This morning I am walking around my house with my hair in a messy bun feeling a little lost.  Walking from room to room but not seeing the breakfast dishes on the countertop or the unmade beds or the piles of hair ties and smeared toothpaste in the bathroom sinks, because I know I need to write and sort the mess in my head first.  I tell you this to give you fair warning.  The rest of this could be a bit sketchy.  Then again, there is a very good chance it will be brilliant.  (I don't know about you, but I suddenly feel marvelous.)

Last night David was looking at me across the pillow.  I had my arms folded across my chest in lieu of words.  I was making a point, see?  He ignored my arms and sent me a message with his eyes and then I smiled, despite myself.

He said, "Do you know what I'm thinking?  I was sending you a message."

I said of course and rolled my eyes because I always know what he is thinking and he should stop being surprised at that.

"What was I thinking?"

"That you wanted to kiss me."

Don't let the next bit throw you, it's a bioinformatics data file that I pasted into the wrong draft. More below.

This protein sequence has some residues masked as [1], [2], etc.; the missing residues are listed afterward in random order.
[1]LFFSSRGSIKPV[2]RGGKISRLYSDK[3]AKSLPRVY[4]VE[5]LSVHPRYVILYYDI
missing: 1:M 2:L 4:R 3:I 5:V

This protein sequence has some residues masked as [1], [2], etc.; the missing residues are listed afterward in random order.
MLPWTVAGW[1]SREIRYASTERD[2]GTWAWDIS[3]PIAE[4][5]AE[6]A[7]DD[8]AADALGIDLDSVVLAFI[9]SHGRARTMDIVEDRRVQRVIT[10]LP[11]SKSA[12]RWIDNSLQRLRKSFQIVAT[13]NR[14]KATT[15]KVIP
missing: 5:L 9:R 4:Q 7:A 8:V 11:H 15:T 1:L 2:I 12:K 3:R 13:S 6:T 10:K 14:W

He laughed because I was right of course.

I said, "First tell me about your day."

"And then we can kiss?"


And then he told me about his day.  One of the worst in his career.  And we talked for a couple of hours.  As he talked I repented.  Because he hadn't come home to dinner and a smile.  And after a day like that, he deserved to.

As he was winding down, he said, "And then I came home and,"

I interrupted, "And there was no dinner on the table."

And he said, "I didn't need dinner.  Just comfort."

That is what marriage is after all.  Comfort in the wilderness.

Yesterday morning I was in the kitchen making Ethan's lunch.  I drew a picture on his paper lunch sack.  (Our little tradition, a stick-figure message for him in the middle of the day.)  He looked at me and said, "I'm glad you're here, Mom."

I grinned at him and said thanks.

He said, "Dad could keep us alive, but I'm glad you're here."

I wasn't sure if I should feel happy or sad at that.